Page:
3. Water is an amphoteric substance—it can behave either as an acid or as a base. The ionization of water reveals this property; one water molecule transfers a



536 Chapter 16 Acids and Bases

proton to another water molecule to produce a hydronium ion and a hydroxide ion.

H2O(l) ϩ H2O(l) 3

4 H3Oϩ(aq) ϩ OHϪ(aq)

The expression

ϩ



Ϫ



ϩ



Ϫ



Kw ϭ [H3O ][OH ] ϭ [H ][OH ]

is called the ion-product constant. It has been shown

experimentally that at 25 °C,

[Hϩ] ϭ [OHϪ] ϭ 1.0 ϫ 10Ϫ7 M

so Kw ϭ 1.0 ϫ 10Ϫ14.

4. In an acidic solution, [Hϩ] is greater than [OHϪ]. In a

basic solution, [OHϪ] is greater than [Hϩ]. In a neutral

solution, [Hϩ] ϭ [OHϪ].

ϩ



5. To describe [H ] in aqueous solutions, we use the pH

scale.

pH ϭ Ϫlog[Hϩ]

Note that the pH decreases as [Hϩ] (acidity) increases.

6. The pH of strong acid solutions can be calculated directly from the concentration of the acid, because

100% dissociation occurs in aqueous solution.

7. A buffered solution is one that resists a change in its

pH even when a strong acid or base is added to it. A

buffered solution contains a weak acid and its conjugate base.



Active Learning Questions

These questions are designed to be considered by groups of

students in class. Often these questions work well for introducing a particular topic in class.

1. You are asked for the Hϩ concentration in a solution

of NaOH(aq). Because sodium hydroxide is a strong

base, can we say there is no Hϩ, since having Hϩ

would imply that the solution is acidic?

2. Explain why ClϪ does not affect the pH of an aqueous

solution.



8. Can the pH of a solution be negative? Explain.

9. Stanley’s grade-point average (GPA) is 3.28. What is

Stanley’s p(GPA)?

10. A friend asks the following: “Consider a buffered solution made up of the weak acid HA and its salt NaA.

If a strong base like NaOH is added, the HA reacts

with the OHϪ to make AϪ. Thus, the amount of acid

(HA) is decreased, and the amount of base (AϪ) is increased. Analogously, adding HCl to the buffered solution forms more of the acid (HA) by reacting with

the base (AϪ). How can we claim that a buffered solution resists changes in the pH of the solution?” How

would you explain buffering to your friend?

11. Mixing together aqueous solutions of acetic acid and

sodium hydroxide can make a buffered solution.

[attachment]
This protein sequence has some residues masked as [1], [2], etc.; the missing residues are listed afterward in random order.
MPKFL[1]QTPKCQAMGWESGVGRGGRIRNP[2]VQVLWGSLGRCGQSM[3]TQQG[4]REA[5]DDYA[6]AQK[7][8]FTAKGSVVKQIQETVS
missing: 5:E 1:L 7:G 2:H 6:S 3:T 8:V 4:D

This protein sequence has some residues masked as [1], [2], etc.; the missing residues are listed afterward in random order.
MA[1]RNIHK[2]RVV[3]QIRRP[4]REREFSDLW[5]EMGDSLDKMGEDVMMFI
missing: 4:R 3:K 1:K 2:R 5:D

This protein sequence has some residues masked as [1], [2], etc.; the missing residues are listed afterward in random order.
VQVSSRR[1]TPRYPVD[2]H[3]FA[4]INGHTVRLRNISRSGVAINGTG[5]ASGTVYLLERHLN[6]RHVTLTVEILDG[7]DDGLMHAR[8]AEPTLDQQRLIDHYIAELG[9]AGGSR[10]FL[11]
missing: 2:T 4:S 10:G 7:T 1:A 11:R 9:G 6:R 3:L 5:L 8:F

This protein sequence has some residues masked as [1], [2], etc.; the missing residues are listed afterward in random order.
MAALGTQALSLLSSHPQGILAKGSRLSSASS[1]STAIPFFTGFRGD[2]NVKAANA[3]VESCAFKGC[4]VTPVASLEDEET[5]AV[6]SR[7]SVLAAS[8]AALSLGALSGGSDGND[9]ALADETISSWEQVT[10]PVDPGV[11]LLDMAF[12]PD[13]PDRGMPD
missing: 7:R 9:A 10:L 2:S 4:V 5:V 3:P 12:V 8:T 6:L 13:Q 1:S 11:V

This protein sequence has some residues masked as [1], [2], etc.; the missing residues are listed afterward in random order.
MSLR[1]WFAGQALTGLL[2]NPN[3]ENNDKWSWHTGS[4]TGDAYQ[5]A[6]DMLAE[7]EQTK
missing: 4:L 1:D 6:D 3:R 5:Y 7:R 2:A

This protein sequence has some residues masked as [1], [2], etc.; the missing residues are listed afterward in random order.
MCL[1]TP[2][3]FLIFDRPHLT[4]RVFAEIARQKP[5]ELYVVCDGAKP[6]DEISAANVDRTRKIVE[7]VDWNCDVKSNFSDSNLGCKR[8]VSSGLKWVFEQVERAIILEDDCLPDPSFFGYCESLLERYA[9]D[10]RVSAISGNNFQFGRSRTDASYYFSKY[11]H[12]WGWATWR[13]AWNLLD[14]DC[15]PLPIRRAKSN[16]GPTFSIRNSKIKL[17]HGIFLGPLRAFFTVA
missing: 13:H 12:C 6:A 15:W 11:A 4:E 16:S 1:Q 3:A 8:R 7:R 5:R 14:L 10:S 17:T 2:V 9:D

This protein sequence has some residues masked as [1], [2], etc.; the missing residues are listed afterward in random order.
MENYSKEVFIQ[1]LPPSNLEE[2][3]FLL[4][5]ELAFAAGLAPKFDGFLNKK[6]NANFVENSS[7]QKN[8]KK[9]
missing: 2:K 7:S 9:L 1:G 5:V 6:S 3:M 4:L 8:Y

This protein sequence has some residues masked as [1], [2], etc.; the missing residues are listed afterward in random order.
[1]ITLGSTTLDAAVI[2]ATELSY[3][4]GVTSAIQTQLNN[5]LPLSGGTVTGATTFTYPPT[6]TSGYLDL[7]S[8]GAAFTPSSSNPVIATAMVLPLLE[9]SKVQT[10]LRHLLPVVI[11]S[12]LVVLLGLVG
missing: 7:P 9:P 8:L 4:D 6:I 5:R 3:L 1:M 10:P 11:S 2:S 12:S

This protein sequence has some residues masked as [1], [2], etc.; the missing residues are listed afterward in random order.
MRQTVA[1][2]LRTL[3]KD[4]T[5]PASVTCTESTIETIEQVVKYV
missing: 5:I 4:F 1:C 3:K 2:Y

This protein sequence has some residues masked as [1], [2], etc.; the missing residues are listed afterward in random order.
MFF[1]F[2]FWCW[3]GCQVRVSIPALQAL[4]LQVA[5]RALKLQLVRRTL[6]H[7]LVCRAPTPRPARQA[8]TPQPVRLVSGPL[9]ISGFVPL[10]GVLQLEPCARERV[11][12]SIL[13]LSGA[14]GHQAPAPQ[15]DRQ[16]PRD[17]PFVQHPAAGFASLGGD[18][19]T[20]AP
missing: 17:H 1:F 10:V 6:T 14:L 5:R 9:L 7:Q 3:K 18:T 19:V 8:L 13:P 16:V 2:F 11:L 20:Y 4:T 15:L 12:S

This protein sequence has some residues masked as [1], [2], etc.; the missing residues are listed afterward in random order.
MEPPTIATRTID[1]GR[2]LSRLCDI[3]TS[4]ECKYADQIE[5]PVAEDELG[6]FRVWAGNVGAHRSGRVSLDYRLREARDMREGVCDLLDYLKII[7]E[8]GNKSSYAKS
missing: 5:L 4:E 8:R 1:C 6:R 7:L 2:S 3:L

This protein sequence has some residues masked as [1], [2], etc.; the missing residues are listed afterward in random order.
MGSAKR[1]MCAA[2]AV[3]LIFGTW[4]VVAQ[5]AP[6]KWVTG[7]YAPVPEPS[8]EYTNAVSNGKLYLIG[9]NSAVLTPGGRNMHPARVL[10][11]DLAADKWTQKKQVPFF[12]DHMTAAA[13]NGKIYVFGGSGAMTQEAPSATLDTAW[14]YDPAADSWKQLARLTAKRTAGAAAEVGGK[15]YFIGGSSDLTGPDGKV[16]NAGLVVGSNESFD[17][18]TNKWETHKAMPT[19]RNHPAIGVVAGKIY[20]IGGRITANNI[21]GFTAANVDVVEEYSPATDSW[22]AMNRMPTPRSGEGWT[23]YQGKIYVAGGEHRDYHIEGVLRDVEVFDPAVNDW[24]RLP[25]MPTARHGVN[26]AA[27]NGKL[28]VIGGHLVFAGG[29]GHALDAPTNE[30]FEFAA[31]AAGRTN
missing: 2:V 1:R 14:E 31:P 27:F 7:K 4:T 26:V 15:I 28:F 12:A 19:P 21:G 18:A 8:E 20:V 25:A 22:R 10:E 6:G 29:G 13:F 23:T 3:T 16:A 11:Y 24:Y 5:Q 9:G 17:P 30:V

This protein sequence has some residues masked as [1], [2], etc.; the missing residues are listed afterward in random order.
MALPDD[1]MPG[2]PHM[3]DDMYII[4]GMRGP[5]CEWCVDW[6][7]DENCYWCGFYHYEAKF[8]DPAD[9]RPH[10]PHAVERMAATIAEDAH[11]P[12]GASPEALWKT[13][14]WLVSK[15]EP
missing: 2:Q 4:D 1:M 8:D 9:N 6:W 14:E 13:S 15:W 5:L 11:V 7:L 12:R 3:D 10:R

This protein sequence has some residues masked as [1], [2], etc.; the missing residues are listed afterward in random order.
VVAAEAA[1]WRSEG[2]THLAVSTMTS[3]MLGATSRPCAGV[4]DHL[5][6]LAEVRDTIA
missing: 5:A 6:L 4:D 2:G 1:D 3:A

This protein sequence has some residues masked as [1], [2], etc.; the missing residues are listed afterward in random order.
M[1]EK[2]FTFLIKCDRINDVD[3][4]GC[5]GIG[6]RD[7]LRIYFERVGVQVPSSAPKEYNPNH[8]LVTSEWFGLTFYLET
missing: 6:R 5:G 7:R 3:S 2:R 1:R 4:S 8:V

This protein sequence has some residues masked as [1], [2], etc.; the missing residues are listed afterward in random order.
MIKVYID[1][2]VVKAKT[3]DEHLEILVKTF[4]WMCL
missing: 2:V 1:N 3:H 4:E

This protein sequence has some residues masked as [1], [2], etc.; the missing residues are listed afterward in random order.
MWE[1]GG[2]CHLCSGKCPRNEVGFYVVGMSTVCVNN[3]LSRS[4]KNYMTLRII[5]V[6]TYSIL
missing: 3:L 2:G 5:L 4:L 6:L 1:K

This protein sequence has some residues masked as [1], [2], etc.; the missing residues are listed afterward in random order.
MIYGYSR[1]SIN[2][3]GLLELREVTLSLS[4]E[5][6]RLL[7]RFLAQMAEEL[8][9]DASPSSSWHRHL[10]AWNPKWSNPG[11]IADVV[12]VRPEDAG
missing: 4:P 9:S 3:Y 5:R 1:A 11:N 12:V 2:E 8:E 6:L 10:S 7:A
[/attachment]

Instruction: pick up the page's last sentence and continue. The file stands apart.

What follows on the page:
Explain.

12. Could a buffered solution be made by mixing aqueous solutions of HCl and NaOH? Explain.

13. Consider the equation: HA(aq) ϩ H2O 3

4 H3Oϩ(aq) ϩ

Ϫ

A (aq).

a. If water is a better base than AϪ, which way will

equilibrium lie?

b. If water is a better base than AϪ, does this mean

that HA is a strong or a weak acid?

c. If water is a better base than AϪ, is the value for Ka

greater or less than 1?

14. Choose the answer that best completes the following

statement and defend your answer. When 100.0 mL

of water is added to 100.0 mL of 1.00 M HCl,

a. the pH decreases because the solution is diluted.

b. the pH does not change because water is neutral.

c. the pH is doubled because the volume is now

doubled.

d. the pH increases because the concentration of Hϩ

decreases.

e. the solution is completely neutralized.

15. You mix a solution of a strong acid with a pH of 4 and

an equal volume of a strong acid solution with a pH

of 6. Is the final pH less than 4, between 4 and 5, 5,

between 5 and 6, or greater than 6? Explain.



3. Write the general reaction for an acid acting in water.

What is the base in this case? The conjugate acid? The VP 16. The following figures are molecular-level representaconjugate base?

tions of acid solutions. Label each as a strong acid or

a weak acid.

4. Differentiate among the terms concentrated, dilute,

weak, and strong in describing acids. Use molecularlevel pictures to support your answer.

5. What is meant by “pH”? True or false: A strong acid

always has a lower pH than a weak acid does. Explain.

6. Consider two separate solutions: one containing a

weak acid, HA, and one containing HCl. Assume that

you start with 10 molecules of each.

a. Draw a molecular-level picture of what each solution looks like.

b. Arrange the following from strongest to weakest

base: ClϪ, H2O, AϪ. Explain.

7. Why is the pH of water at 25 °C equal to 7.00?



H+

B–



H+

A–



17. Answer the following questions concerning buffered

solutions.

a. Explain what a buffered solution does.

b. Describe the substances that make up a buffered

solution.

c. Explain how a buffered solution works.



Tài liệu bạn tìm kiếm đã sẵn sàng tải về

5: Reactions of Metals with Nonmetals (Oxidation–Reduction)

Tải bản đầy đủ ngay(0 tr)

×